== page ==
“But what has happened now is something that should not have happened. If [the SPDC] comes to terms with the American government on the sanctions business in a smooth manner diplomatically, I would really like it. At this time when they are dealing with the American government,this could lead to a less adverse effect on those organizations working for democracy. That is what I think. I would like that.”
“I have journeyed through the time when my husband and my son suffered terms in prison during the ‘88 uprising. That was the first time and, at that time, only two were in jail. This second time, three sons, including my son-in-law, are in jail. There are difficulties, and as a mother, I would like to visit my sons monthly. If I must really say it, I do miss and yearn for them. I don’t want them to live their lives in prison."
"I go and visit them in prison while always praying that Burma will achieve democracy and that justice will prevail as soon as possible...I cannot even miss and yearn for them peacefully. I have to wait here, I have to wait there, but I think positively and try to see that [the authorities] are actually treating our family well since Sept. 2007.”
A mother’s plea
“My youngest son, my middle son, the jewels of my heart, my sons. Whenever I see monks going around begging for food, I look to see if my son is there as well. I watch them until they are out of sight, hoping that you will be there, my son. I know it cannot be, but that is what I wish. Although you are in fact far away, in my dreams you come to me often. You would then say, ‘Madame, [monks refer to women in such a way] the food is insufficient’ and you would ask me to cook this or that kind of food and I would try my very best to cook the food you would want to eat. Without tiring or fatigue I would do this.”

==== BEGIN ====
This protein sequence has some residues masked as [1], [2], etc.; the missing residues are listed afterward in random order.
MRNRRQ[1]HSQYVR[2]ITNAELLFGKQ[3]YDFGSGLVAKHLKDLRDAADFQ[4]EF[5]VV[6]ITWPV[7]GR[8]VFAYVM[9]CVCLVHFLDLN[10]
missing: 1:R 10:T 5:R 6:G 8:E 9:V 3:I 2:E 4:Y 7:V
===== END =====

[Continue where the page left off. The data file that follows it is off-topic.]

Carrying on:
“My eldest son, the younger sons and my daughters—all of the family are [in the dream]. I am so happy. ‘Here is the soup you like. Here are the beans the way you liked them cooked. Here is the kind of sticky rice you like. Here is the kind of tea you like.’ I would say, ‘Let us all offer food to my son. Prepare the table.’ But after everything has been prepared, I suddenly wake from my dreams.”
“That is the way it is, a mother who does not want her sons to be out of her sight. But now we are so far apart. When I see them in my dreams I feel so happy, but even in my dreams I do not get the opportunity to offer food to my son, the monk. I really think that my dreams are actually true.”
“When I wake up and don’t see you there, I think that you had gone to have a bath or are in the bathroom. I would then walk about the house with a flashlight looking for you and, of course, I can’t find you. When will our family ever be together freely? When will we ever meet again? When will I ever get the chance to offer you the food that I have prepared for you in our own house? Full of hope to see all of my sons, including you, my little son—I will keep waiting.”
Reported by Khin May Zaw. Translated from the Burmese by Soe Thinn. Burmese service director: Nancy Shwe. Produced in English by Joshua Lipes. Edited by Sarah Jackson-Han.